COLUMN: Ignoring the call of the scam artist

Phone and email scams prey on fear and paranoia, and can cause even right-thinking people a moment of doubt.

I didn’t catch the beginning of the voicemail, because the serious-sounding fellow leaving the message started talking before the beep, but his point was clear:

In no uncertain terms, I was in trouble.

I wasn’t sure what I’d done, and as I listened to the man speak – in a tone of voice so halting and robotic I wasn’t sure if it was a recording – my egregious offenses became no more clear.

The garbled, static-filled message lasted about 20 seconds, though I was only able to pick up a few key words and phrases – “law” and “attorney of record” among them.

Then, before hanging up, he left me with this:

“If you choose to ignore this warning… then good luck to you as this unfolds upon you.”

A simple goodbye would’ve worked just fine.

I deleted the voicemail and went on with my day. Just another scam, I figured – not unlike the one that cropped up on the Peninsula earlier this year in which smooth-talking callers pretend to be from the Canada Revenue Agency and demand payment for taxes in arrears.

It reminded me of a similar call I received more than a dozen years ago.

I had just moved to northern Alberta, and was a week into my new job at a small newspaper. I’d recently switched my B.C. cell-phone number for Alberta digits, and early one morning – about 6 a.m. – my new phone rang.

I picked up, and after listening for a moment, groggily told the male caller I had no idea what he was talking about. He got angry, and asked me if I was aware it was against federal law to aid and abet a criminal.

I hung up the phone, went back to sleep and never heard from him again. To this day, I have no idea if it was a scam – and if it was, what was the endgame? – or simply a wrong number.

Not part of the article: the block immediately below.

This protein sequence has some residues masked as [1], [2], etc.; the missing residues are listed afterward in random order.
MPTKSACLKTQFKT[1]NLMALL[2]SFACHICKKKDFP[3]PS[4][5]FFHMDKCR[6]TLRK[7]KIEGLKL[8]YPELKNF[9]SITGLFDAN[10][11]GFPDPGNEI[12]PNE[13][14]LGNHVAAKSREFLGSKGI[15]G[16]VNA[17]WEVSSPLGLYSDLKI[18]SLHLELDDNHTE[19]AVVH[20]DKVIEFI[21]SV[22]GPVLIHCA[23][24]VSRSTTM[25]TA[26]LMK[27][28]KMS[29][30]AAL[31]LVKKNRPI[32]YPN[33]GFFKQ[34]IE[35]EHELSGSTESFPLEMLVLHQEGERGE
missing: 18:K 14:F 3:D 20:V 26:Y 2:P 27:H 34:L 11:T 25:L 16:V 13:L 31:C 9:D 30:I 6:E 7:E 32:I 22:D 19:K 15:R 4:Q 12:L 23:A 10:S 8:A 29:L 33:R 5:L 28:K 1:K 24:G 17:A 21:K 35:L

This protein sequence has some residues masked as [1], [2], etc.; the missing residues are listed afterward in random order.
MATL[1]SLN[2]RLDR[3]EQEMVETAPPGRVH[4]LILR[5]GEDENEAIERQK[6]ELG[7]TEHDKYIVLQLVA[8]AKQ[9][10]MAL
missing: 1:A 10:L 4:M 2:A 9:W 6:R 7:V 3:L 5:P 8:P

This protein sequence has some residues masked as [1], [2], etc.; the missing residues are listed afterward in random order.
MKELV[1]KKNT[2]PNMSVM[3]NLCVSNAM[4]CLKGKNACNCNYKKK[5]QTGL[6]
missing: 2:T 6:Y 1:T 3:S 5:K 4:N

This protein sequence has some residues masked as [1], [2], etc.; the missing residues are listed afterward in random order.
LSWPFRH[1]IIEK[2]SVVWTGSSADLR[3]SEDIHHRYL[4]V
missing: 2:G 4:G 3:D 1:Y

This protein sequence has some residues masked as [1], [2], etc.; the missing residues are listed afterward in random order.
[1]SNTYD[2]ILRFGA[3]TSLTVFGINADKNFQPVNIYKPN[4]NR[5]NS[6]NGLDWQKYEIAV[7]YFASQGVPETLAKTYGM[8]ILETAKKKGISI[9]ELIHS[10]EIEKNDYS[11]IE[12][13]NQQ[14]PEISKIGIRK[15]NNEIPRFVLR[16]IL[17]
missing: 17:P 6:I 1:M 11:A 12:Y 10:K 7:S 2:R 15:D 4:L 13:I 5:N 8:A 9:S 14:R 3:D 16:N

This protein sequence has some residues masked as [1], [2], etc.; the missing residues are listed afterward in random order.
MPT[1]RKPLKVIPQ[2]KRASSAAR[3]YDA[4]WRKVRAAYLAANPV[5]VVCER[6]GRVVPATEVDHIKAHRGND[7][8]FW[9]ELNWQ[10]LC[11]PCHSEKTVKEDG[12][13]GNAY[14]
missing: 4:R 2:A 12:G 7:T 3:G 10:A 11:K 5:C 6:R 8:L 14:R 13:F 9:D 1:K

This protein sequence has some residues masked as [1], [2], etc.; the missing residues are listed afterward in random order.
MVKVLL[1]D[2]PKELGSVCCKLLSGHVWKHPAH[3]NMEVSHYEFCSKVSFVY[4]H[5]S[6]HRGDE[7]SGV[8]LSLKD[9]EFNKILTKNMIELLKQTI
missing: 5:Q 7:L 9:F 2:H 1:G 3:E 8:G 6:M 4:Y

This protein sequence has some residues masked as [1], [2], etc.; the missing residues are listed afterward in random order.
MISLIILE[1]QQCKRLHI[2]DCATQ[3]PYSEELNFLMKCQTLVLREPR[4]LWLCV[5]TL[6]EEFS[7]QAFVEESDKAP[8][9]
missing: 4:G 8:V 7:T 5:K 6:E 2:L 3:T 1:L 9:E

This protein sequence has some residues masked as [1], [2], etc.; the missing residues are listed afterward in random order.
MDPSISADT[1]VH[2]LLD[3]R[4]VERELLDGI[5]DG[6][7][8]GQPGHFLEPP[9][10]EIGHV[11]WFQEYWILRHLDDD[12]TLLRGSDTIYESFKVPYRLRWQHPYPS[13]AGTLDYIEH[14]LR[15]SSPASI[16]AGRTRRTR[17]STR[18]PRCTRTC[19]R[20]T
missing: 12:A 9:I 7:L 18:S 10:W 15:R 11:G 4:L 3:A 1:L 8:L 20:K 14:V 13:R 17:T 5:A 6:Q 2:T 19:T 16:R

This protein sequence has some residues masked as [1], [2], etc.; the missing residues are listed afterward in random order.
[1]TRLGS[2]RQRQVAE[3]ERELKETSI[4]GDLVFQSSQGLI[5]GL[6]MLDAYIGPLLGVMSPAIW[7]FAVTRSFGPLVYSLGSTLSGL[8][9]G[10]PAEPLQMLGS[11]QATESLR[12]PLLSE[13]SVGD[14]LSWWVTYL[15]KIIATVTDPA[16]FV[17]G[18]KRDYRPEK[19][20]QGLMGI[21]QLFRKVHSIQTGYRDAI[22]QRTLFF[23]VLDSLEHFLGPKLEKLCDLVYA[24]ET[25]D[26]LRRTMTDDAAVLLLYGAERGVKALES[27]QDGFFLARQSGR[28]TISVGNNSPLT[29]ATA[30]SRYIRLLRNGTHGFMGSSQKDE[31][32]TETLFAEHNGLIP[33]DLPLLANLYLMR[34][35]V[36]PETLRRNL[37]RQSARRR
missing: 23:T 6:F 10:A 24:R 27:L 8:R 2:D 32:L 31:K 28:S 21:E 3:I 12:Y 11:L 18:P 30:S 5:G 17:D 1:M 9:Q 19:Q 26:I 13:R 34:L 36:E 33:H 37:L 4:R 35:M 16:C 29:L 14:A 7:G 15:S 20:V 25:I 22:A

Whenever these things pop up, I find myself wondering how successful they can possibly be, and who falls for them.

I mean, I get as excited as the next guy to receive a royal email from a Nigerian prince in dire straits, but the impulse to help him quickly subsides.

But a few minutes after my most recent call, I made the short walk from my office to a local coffee shop, and that’s when the doubt crept in.

Maybe that was a legitimate phone call, I thought.

The man’s first few sentences were cut off, so maybe I missed something.

The area code was Toronto – that seems legitimate. Should I call back?

No, of course I shouldn’t. For starters, nothing I’ve done in my life that would ever necessitate such a phone call from someone in the law enforcement or legal fields. I mean, I used to make some prank phone calls when I was 13, but there wasn’t even call-display back then, so there’s no way I could get pinched for that after all this time, right? Right?

How many years in prison does the old “is your refrigerator running?” gag get you anyway?

Somebody get my lawyer on the phone.

Of course, I soon snapped out of it – the coffee helped – and realized how foolish I was being, but that’s when I realized why some people actually get caught up in these types of schemes.

They get scared. They get nervous. And start to question every, single thing they’ve ever done – from filing taxes incorrectly to harbouring criminals in their guest room.

The scam artists prey on doubt and peddle in fear.

But thankfully – despite a moment of panicked reflection regarding my teenage life choices – I did not fall victim to the charade.

Instead, I think I’ll take my caller’s advice, and see how it all unfolds upon me.

I’m pretty sure I’ll be OK.

Nick Greenizan is a reporter at the Peace Arch News.